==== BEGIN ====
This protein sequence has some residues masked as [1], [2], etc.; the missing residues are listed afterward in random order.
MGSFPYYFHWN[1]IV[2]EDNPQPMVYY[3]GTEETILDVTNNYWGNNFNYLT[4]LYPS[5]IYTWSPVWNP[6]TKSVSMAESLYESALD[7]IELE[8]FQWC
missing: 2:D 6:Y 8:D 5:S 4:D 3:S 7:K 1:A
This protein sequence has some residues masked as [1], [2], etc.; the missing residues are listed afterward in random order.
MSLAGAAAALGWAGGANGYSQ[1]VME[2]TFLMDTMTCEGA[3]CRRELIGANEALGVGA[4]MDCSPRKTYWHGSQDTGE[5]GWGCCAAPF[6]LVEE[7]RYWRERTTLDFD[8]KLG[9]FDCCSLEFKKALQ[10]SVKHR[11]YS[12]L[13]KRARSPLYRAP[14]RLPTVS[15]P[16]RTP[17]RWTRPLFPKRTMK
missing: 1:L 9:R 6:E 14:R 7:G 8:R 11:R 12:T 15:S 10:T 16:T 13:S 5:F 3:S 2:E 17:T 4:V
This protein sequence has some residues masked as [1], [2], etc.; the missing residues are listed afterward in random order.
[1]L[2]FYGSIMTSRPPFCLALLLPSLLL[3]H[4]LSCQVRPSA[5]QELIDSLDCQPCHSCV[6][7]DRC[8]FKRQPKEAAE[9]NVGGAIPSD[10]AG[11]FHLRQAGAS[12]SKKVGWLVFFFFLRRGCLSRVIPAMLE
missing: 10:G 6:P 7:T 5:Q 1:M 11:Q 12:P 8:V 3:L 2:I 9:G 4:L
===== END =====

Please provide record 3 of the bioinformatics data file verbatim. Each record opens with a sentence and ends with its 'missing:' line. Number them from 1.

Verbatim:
This protein sequence has some residues masked as [1], [2], etc.; the missing residues are listed afterward in random order.
[1]L[2]FYGSIMTSRPPFCLALLLPSLLL[3]H[4]LSCQVRPSA[5]QELIDSLDCQPCHSCV[6][7]DRC[8]FKRQPKEAAE[9]NVGGAIPSD[10]AG[11]FHLRQAGAS[12]SKKVGWLVFFFFLRRGCLSRVIPAMLE
missing: 10:G 6:P 7:T 5:Q 1:M 11:Q 12:P 8:V 3:L 2:I 9:G 4:L